The following day, Tuesday, we both arrived early in the morning, knowing that we had to paint like the wind to wrap it all up that day, as Benjamin had a flight to catch at 5 pm. I have never painted so fast in my life. We battled with the rough uneven surface of the wall, trying to get clean lines and clarity in all of the bumps in the porous surface. There were moments when I struggled with technical things, how to portray a shadow correctly, or a hand, and Benjamin never hesitated to take a moment to help me, in spite of the time pressure. In fact, he remained calm and tranquil throughout our hasty painting, never letting on if he was stressed or nervous, never losing his patience. His friend Kosar, an Iranian woman and immigrant to the U.S., helped us out with retouching lines all day, which was a huge support. My son Marco also stayed for hours after school each day to help out with the lines and retouching. Benjamin reminded me frequently to go stand across the street to get a better perspective on our work. So funny, because I often tell my own students this in the studio, to stand back from the canvas for a better view, but I forgot all about that sage advice with the huge scale of the mural.
We added in the title of the mural “Voz del Respeto” – “Voice of Respect” and signed it with our names and the name of the group that dreamed the project into being – High Vibe Tribe. We painted right up to the very moment that Benjamin had to go hop in a taxi to get to the airport. He literally went running down the street with the longer of the ladders we had used, hoisted on his shoulder like a true soldier of Intentional Creativity, to deliver it back to its lender before racing to the airport. I stayed at the school with my son plodding along on the finishing touches till late. On Wednesday, I felt rather lonely without Benjamin as I returned for a final day of completing the mural. This involved cleaning up any more lines and details, applying some final symbols to the sky, filling in some uneven color, and finally, applying a coat of sealant to the entire mural to protect it from the elements, the sun, and from potential graffiti from anyone who might not have understood the message – we hope that never turns out to be the case, but we wanted to protect it nonetheless.
It was fascinating throughout the painting process to be so fully in the public eye, with many members of the community stopping to observe us and ask questions. It was a beautiful opportunity to share intentional creativity and the importance of teaching especially children and young people that there is a way for them to find outlets for expression that are grounded in respect and honor of their own history and cultural heritage. Creative expression can allow them to make positive contributions to their community, beautifying their village, raising consciousness, and unifying the people. The very final touch on the mural was a little banner honoring the children themselves and their participation. It is my prayer that those kids see the mural in ten or twenty years and remember how they are a part of “Voz del Respeto.”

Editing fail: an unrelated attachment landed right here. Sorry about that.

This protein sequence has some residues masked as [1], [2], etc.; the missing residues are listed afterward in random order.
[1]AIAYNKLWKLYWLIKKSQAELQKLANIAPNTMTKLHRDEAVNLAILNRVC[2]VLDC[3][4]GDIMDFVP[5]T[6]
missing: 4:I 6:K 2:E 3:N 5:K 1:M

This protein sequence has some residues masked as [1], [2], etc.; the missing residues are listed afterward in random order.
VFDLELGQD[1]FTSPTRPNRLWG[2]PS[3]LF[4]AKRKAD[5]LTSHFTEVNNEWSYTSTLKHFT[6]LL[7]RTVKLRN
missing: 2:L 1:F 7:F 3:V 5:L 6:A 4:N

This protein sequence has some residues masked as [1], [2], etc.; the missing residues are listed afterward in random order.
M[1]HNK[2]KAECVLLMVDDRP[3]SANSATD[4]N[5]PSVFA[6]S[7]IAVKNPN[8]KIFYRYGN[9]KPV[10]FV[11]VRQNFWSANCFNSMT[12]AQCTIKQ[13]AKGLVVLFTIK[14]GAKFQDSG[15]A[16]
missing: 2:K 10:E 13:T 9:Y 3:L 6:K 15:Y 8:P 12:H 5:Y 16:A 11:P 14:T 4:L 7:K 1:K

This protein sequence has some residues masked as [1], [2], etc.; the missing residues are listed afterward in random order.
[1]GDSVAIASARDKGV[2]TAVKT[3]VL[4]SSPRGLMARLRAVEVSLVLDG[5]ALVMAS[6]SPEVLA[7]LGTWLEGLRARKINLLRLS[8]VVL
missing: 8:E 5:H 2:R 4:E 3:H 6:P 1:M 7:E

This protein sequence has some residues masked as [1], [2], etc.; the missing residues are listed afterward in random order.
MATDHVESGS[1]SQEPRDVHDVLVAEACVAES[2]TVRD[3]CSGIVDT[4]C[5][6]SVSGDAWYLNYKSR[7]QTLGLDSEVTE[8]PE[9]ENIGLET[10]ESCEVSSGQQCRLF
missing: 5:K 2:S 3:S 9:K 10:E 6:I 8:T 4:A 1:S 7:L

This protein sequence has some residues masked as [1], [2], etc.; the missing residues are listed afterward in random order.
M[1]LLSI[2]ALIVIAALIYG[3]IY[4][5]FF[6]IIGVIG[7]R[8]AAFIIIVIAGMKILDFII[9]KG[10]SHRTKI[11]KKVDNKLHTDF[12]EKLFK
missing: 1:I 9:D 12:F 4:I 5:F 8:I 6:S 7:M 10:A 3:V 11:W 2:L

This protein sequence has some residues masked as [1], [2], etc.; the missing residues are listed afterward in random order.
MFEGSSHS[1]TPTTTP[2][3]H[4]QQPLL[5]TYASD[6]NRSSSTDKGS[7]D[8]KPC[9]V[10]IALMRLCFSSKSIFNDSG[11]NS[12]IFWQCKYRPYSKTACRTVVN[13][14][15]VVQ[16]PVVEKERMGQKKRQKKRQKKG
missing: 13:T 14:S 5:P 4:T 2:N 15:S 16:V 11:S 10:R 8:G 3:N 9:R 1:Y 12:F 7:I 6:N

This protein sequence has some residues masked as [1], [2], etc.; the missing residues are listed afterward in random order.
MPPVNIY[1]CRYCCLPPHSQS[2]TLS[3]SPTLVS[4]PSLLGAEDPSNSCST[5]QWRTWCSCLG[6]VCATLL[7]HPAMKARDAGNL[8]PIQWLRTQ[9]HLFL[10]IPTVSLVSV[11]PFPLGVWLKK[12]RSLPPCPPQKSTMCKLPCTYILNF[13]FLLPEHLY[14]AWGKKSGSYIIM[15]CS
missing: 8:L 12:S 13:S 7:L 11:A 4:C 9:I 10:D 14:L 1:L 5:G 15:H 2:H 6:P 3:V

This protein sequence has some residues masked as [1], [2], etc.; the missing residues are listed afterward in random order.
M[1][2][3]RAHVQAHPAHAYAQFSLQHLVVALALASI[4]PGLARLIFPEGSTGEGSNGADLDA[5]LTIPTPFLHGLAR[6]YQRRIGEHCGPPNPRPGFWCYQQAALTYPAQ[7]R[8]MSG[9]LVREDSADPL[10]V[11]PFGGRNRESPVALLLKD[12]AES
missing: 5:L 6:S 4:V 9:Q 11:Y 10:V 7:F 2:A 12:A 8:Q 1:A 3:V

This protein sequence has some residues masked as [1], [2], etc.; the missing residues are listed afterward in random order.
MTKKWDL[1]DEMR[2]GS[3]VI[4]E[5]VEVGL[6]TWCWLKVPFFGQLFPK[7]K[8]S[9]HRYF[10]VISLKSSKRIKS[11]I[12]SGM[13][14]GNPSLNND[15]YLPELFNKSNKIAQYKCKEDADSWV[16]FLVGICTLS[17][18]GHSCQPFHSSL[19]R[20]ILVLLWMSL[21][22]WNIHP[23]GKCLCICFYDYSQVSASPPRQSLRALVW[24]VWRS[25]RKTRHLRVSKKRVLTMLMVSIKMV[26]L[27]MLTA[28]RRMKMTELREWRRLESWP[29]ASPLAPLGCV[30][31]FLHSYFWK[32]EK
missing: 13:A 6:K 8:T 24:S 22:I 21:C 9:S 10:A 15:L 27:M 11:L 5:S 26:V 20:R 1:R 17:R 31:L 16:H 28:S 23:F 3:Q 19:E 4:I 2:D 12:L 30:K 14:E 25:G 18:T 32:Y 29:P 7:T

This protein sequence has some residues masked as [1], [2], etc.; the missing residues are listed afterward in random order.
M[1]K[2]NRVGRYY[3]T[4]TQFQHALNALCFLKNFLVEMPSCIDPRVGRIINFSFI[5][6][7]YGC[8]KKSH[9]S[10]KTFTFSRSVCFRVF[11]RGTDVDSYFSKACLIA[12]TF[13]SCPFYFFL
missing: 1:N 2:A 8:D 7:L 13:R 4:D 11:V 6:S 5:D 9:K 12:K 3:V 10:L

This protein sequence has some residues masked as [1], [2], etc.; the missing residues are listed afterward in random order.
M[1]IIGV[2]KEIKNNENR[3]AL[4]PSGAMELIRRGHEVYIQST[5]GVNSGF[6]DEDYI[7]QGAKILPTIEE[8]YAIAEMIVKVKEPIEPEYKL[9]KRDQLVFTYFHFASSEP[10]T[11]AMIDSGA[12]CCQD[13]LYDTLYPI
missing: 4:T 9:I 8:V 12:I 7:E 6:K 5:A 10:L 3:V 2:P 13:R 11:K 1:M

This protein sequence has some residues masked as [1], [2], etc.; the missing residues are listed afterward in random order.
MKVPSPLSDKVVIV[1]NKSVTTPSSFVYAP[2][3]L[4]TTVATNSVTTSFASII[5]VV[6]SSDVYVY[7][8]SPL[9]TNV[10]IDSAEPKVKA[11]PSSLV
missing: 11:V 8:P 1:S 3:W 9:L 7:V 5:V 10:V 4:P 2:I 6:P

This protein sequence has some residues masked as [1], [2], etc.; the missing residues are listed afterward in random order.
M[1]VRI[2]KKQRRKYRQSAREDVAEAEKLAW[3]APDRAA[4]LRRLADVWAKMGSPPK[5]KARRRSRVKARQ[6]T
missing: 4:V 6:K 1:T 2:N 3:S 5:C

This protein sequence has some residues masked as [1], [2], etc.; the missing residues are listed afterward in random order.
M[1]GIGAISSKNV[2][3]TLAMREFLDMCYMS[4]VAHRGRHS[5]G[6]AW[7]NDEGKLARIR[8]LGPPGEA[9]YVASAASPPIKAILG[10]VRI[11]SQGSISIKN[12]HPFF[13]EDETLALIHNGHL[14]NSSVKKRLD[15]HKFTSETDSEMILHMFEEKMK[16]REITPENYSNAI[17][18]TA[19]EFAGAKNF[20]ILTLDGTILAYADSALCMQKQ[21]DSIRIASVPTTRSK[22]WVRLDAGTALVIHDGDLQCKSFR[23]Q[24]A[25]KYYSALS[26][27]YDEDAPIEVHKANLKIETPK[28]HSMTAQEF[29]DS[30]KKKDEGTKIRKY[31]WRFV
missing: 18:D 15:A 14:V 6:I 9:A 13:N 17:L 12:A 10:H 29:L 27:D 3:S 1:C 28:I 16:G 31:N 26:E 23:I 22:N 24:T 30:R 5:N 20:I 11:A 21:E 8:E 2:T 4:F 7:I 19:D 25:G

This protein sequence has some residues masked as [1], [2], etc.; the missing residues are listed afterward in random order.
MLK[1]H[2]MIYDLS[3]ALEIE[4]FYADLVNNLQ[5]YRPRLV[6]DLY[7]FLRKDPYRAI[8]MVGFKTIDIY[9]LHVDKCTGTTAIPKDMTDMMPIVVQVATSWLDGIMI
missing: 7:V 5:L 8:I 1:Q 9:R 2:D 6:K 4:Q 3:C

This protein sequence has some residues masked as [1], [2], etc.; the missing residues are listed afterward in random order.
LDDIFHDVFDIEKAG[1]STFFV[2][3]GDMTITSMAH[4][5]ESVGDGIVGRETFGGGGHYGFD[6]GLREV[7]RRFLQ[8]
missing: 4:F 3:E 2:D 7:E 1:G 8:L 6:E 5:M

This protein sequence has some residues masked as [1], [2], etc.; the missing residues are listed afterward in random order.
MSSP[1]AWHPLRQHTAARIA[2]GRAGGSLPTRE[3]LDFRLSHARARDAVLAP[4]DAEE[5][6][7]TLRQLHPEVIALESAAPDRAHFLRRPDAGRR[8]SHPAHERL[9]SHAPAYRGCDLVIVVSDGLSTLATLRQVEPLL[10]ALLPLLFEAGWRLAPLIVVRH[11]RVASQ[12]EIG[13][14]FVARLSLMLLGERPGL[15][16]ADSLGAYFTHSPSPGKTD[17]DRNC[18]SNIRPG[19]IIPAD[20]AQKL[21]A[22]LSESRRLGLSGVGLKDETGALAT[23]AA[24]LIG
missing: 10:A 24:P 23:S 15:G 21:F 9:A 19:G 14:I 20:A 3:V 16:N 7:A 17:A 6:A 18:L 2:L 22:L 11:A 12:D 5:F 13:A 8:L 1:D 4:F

Emily K. Grieves received a BFA degree in art from the University of Montana in 1993, followed by study of art history in Berlin, Germany, as a Fulbright scholar. She lived in San Francisco, California, for 10 years where she began exploring symbolism, mythology, and ritual in her artwork, drawing inspiration from the celebrations and mysteries of life. She has been a practitioner of shamanic healing and hands-on energy work since 1997.
As of 2004, she makes her home in Teotihuacan, Mexico, where she has painted murals at the Dreaming House spiritual retreat center and has created a body of artwork influenced by the cosmological imagery left in the ancient pyramids and by her relationship with her Muse and the Divine Feminine. In 2014, she opened her studio Taller de Arte El Refugio, in Teotihuacan.
Emily is a certified Intentional Creativity Teacher in the Color of Woman Method developed by Shiloh Sophia. She is also a member of the Intentional Creativity Guild, an international organization that promotes intuitive artistic expression as a way to make positive change in the world. Visit her at www.EmilyKGrievesArt.com